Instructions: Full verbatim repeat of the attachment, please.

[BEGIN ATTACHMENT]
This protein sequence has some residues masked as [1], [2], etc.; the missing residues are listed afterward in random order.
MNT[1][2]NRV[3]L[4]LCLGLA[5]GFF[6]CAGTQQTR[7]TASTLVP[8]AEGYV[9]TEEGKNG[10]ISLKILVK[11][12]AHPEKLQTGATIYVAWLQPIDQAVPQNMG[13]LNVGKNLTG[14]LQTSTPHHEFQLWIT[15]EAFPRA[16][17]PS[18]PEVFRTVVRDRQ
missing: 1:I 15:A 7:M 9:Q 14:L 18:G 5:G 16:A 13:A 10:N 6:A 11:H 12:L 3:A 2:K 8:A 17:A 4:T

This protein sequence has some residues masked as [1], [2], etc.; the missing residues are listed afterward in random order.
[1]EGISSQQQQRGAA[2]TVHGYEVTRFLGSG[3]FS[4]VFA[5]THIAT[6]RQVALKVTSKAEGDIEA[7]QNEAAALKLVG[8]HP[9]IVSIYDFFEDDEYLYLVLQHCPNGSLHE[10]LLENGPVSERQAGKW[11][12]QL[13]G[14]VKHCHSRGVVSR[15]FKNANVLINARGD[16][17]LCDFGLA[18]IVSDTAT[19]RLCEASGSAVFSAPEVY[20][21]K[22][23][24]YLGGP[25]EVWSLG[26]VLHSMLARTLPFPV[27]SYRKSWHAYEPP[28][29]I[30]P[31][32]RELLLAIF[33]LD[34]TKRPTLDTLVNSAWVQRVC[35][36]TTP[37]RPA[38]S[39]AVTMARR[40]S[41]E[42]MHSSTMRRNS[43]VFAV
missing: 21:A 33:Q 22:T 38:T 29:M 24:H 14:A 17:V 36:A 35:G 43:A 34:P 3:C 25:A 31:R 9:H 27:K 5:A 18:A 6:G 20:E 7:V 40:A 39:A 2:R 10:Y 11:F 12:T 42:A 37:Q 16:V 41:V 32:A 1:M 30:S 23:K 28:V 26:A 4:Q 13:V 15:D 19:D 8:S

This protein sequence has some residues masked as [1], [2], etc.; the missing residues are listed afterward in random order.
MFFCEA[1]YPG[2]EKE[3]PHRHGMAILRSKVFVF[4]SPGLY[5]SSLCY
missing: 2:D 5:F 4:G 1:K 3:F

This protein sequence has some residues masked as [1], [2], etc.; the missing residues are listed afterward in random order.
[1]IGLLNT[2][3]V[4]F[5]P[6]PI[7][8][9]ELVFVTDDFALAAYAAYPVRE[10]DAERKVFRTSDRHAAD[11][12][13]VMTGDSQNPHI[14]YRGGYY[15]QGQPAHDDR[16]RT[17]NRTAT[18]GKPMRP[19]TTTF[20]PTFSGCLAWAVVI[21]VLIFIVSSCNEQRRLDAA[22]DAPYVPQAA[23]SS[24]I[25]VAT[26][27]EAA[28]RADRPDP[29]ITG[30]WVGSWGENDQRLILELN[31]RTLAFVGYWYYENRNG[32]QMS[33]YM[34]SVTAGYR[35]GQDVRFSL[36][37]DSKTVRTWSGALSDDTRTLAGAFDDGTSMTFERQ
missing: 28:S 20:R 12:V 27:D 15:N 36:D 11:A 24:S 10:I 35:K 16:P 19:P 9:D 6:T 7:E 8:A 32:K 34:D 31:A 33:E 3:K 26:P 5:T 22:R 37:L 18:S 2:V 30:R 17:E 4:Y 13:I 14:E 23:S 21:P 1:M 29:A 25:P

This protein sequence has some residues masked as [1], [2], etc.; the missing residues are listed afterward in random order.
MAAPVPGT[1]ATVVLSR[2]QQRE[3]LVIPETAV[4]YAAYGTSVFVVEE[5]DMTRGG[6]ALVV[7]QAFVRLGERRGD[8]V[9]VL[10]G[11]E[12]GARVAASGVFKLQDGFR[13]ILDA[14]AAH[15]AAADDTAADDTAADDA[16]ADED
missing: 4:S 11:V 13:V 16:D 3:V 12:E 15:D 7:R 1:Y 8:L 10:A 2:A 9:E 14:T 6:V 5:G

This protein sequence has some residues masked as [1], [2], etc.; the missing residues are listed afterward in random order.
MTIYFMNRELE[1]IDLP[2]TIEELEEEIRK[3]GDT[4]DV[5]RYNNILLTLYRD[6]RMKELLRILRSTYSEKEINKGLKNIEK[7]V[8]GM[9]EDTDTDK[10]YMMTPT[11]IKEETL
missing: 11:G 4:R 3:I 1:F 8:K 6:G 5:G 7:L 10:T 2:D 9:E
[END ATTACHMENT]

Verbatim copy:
This protein sequence has some residues masked as [1], [2], etc.; the missing residues are listed afterward in random order.
MNT[1][2]NRV[3]L[4]LCLGLA[5]GFF[6]CAGTQQTR[7]TASTLVP[8]AEGYV[9]TEEGKNG[10]ISLKILVK[11][12]AHPEKLQTGATIYVAWLQPIDQAVPQNMG[13]LNVGKNLTG[14]LQTSTPHHEFQLWIT[15]EAFPRA[16][17]PS[18]PEVFRTVVRDRQ
missing: 1:I 15:A 7:M 9:Q 14:L 18:G 5:G 16:A 13:A 10:N 6:A 11:H 12:L 3:A 2:K 8:A 17:A 4:T

This protein sequence has some residues masked as [1], [2], etc.; the missing residues are listed afterward in random order.
[1]EGISSQQQQRGAA[2]TVHGYEVTRFLGSG[3]FS[4]VFA[5]THIAT[6]RQVALKVTSKAEGDIEA[7]QNEAAALKLVG[8]HP[9]IVSIYDFFEDDEYLYLVLQHCPNGSLHE[10]LLENGPVSERQAGKW[11][12]QL[13]G[14]VKHCHSRGVVSR[15]FKNANVLINARGD[16][17]LCDFGLA[18]IVSDTAT[19]RLCEASGSAVFSAPEVY[20][21]K[22][23][24]YLGGP[25]EVWSLG[26]VLHSMLARTLPFPV[27]SYRKSWHAYEPP[28][29]I[30]P[31][32]RELLLAIF[33]LD[34]TKRPTLDTLVNSAWVQRVC[35][36]TTP[37]RPA[38]S[39]AVTMARR[40]S[41]E[42]MHSSTMRRNS[43]VFAV
missing: 21:A 33:Q 22:T 38:T 29:M 24:H 14:A 17:V 36:A 35:G 43:A 34:P 3:C 25:A 31:R 9:H 27:K 5:A 18:A 6:G 20:E 7:V 40:A 39:A 2:R 10:Y 11:F 12:T 42:A 37:Q 16:V 41:V 32:A 1:M 30:S 23:K 28:V 26:A 4:Q 13:V 15:D 19:D 8:S

This protein sequence has some residues masked as [1], [2], etc.; the missing residues are listed afterward in random order.
MFFCEA[1]YPG[2]EKE[3]PHRHGMAILRSKVFVF[4]SPGLY[5]SSLCY
missing: 2:D 5:F 4:G 1:K 3:F

This protein sequence has some residues masked as [1], [2], etc.; the missing residues are listed afterward in random order.
[1]IGLLNT[2][3]V[4]F[5]P[6]PI[7][8][9]ELVFVTDDFALAAYAAYPVRE[10]DAERKVFRTSDRHAAD[11][12][13]VMTGDSQNPHI[14]YRGGYY[15]QGQPAHDDR[16]RT[17]NRTAT[18]GKPMRP[19]TTTF[20]PTFSGCLAWAVVI[21]VLIFIVSSCNEQRRLDAA[22]DAPYVPQAA[23]SS[24]I[25]VAT[26][27]EAA[28]RADRPDP[29]ITG[30]WVGSWGENDQRLILELN[31]RTLAFVGYWYYENRNG[32]QMS[33]YM[34]SVTAGYR[35]GQDVRFSL[36][37]DSKTVRTWSGALSDDTRTLAGAFDDGTSMTFERQ
missing: 28:S 20:R 12:V 27:D 15:N 36:D 11:A 24:S 10:I 35:K 16:P 19:P 9:D 6:T 7:E 8:A 32:K 34:D 31:A 33:E 3:K 26:P 5:T 22:R 37:L 18:S 2:V 30:R 17:E 4:Y 13:I 14:E 23:S 21:P 1:M 29:A 25:P

This protein sequence has some residues masked as [1], [2], etc.; the missing residues are listed afterward in random order.
MAAPVPGT[1]ATVVLSR[2]QQRE[3]LVIPETAV[4]YAAYGTSVFVVEE[5]DMTRGG[6]ALVV[7]QAFVRLGERRGD[8]V[9]VL[10]G[11]E[12]GARVAASGVFKLQDGFR[13]ILDA[14]AAH[15]AAADDTAADDTAADDA[16]ADED
missing: 4:S 11:V 13:V 16:D 3:V 12:E 15:D 7:R 1:Y 8:L 10:A 2:A 9:E 14:T 6:V 5:G

This protein sequence has some residues masked as [1], [2], etc.; the missing residues are listed afterward in random order.
MTIYFMNRELE[1]IDLP[2]TIEELEEEIRK[3]GDT[4]DV[5]RYNNILLTLYRD[6]RMKELLRILRSTYSEKEINKGLKNIEK[7]V[8]GM[9]EDTDTDK[10]YMMTPT[11]IKEETL
missing: 11:G 4:R 3:I 1:F 8:K 6:G 5:G 7:L 10:T 2:D 9:E